For both sets of images, I used the Visual Supply Company Studio Version. I also processed the images in ACR. With the processing engines the same in both ACR and LR, sometimes it is more convenient to fire up ACR (for a small set of images) versus Lightroom (which I use for image sets that are 100 or more). Wanting to emulate the film look, I was more enamored by the way VSCO's Film helped me produce black and white images. In fact, I might use this almost exclusively to create black & white prints for my clients.
IS THIS FOR EVERYONE?
In one quick answer, no. It's not. I would recommend you look at your needs first. Figure out whether your clients (if you are a professional) would not just see but also appreciate the look you will be producing for them. If you are an amateur or hobbyist, just looking to create images with a different look, these presets will help you achieve that. Let me put to you even more simply – if you are inclined to produce images that you want people to merely look at, then you should pass on this. However, if you are the type of photographer who wants your viewers to dip into a well of emotion and feel the image, then you should definitely buy these now.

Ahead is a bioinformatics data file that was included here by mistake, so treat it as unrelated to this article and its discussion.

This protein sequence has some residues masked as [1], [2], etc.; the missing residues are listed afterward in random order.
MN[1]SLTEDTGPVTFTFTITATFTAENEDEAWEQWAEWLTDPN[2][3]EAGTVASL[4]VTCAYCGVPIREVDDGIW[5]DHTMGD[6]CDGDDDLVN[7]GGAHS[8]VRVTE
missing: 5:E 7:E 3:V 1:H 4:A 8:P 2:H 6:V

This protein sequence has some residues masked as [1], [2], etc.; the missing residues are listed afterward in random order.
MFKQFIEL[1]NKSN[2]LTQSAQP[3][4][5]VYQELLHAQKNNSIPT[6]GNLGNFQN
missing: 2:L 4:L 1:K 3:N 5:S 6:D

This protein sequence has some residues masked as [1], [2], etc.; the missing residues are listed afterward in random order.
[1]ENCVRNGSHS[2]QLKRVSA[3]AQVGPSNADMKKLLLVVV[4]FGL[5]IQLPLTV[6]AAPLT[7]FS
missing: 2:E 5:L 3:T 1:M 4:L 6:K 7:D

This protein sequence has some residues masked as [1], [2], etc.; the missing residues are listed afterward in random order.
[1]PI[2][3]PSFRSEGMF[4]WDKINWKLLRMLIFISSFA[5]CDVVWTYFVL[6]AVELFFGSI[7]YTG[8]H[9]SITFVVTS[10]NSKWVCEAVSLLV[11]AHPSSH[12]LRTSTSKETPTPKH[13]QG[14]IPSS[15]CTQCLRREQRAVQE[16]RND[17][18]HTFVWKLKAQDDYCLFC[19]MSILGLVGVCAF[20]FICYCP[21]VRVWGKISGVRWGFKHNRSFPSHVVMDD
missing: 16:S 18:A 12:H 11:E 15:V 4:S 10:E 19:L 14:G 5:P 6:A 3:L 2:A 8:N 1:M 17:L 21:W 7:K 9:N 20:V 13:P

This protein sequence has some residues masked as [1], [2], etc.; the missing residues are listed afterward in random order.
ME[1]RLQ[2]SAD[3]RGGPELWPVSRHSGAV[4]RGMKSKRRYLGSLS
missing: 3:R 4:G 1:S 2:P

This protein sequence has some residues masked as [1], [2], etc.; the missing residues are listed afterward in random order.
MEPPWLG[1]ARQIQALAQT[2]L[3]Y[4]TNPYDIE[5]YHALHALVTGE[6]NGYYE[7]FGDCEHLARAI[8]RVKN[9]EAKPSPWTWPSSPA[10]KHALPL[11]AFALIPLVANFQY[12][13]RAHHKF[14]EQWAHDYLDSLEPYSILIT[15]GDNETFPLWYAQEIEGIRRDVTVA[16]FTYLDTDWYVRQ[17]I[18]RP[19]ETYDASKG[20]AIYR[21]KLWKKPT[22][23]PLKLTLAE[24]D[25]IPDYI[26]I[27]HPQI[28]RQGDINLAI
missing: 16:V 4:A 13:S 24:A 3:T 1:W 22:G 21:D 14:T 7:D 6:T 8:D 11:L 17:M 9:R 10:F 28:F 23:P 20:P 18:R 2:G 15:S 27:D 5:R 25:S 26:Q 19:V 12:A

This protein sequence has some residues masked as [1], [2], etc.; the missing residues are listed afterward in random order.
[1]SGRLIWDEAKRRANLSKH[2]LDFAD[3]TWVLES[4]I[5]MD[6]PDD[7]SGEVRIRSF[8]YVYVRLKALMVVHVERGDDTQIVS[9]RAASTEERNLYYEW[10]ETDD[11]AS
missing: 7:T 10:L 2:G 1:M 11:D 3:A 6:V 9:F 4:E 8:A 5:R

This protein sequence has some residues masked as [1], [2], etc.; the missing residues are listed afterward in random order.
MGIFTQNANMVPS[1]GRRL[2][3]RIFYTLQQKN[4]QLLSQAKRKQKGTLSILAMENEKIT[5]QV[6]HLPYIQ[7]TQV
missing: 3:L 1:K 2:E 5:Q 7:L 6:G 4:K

THE SWEET DEAL THAT ENDS ON NOVEMBER 29th!
Until Monday night (that's tomorrow night), you can get the Standard, Pro and Studio versions for quite a bit off of their regular prices. I bought the Studio version as it includes both the Lightroom and ACR options for both Nikon and Canon cameras. In the event I work with a photographer who shoots with a Canon system, I can now very easily tweak her/his images as well. If your business is primarily shooting portraits, I would nudge you more towards the Pro version.
From Visual Supply Company's Twitter feed:
“All prices will increase after Monday at midnight PST #VSCOFILM. Standard $59 will be $79, Pro $99 will be $119 & Studio $179 will be $199.”
STILL NOT CONVINCED?
You should also read John Keatley's review of Visual Supply Company's Presets. And Jonas Peterson's review too. Just look at the images they have on display.
SHARE YOUR IMAGES
If you bought the Visual Supply Company presets, please share your images with me and tell me in the comments sections below which presets you liked the most. Do you use other